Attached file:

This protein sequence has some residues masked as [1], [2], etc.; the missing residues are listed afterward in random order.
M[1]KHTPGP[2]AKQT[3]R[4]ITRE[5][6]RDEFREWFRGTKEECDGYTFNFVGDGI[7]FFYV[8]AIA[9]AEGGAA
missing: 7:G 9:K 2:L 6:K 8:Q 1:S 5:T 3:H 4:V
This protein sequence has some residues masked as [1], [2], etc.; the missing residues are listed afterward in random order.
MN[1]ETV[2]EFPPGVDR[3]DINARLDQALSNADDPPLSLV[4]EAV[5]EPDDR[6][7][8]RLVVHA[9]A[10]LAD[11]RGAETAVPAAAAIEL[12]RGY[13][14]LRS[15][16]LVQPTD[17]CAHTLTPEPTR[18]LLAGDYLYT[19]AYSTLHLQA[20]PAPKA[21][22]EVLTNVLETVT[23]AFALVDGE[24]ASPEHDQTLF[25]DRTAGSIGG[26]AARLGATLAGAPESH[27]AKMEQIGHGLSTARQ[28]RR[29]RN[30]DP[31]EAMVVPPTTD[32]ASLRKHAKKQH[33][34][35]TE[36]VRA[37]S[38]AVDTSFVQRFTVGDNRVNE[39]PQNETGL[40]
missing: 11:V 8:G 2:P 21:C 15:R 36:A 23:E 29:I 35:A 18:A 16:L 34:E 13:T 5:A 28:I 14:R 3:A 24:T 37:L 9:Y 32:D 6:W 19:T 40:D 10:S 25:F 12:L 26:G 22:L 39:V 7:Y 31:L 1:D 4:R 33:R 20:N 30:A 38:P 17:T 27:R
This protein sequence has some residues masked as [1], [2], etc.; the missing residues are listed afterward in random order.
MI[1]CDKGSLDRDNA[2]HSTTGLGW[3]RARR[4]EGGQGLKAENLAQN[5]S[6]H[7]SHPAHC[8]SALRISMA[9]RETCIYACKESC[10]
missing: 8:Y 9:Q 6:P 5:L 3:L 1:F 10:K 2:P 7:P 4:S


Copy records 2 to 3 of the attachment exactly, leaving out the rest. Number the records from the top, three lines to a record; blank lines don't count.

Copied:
This protein sequence has some residues masked as [1], [2], etc.; the missing residues are listed afterward in random order.
MN[1]ETV[2]EFPPGVDR[3]DINARLDQALSNADDPPLSLV[4]EAV[5]EPDDR[6][7][8]RLVVHA[9]A[10]LAD[11]RGAETAVPAAAAIEL[12]RGY[13][14]LRS[15][16]LVQPTD[17]CAHTLTPEPTR[18]LLAGDYLYT[19]AYSTLHLQA[20]PAPKA[21][22]EVLTNVLETVT[23]AFALVDGE[24]ASPEHDQTLF[25]DRTAGSIGG[26]AARLGATLAGAPESH[27]AKMEQIGHGLSTARQ[28]RR[29]RN[30]DP[31]EAMVVPPTTD[32]ASLRKHAKKQH[33][34][35]TE[36]VRA[37]S[38]AVDTSFVQRFTVGDNRVNE[39]PQNETGL[40]
missing: 11:V 8:G 2:P 21:C 15:R 36:A 23:E 29:I 35:A 18:A 16:L 34:E 13:T 5:A 28:I 14:R 3:A 24:T 37:L 9:Y 32:D 6:W 19:T 40:D 10:S 25:F 12:L 26:G 22:L 39:V 7:Y 31:L 1:D 4:R 33:R 20:N 30:A 38:P 17:T 27:R
This protein sequence has some residues masked as [1], [2], etc.; the missing residues are listed afterward in random order.
MI[1]CDKGSLDRDNA[2]HSTTGLGW[3]RARR[4]EGGQGLKAENLAQN[5]S[6]H[7]SHPAHC[8]SALRISMA[9]RETCIYACKESC[10]
missing: 8:Y 9:Q 6:P 5:L 3:L 1:F 10:K 2:P 7:P 4:S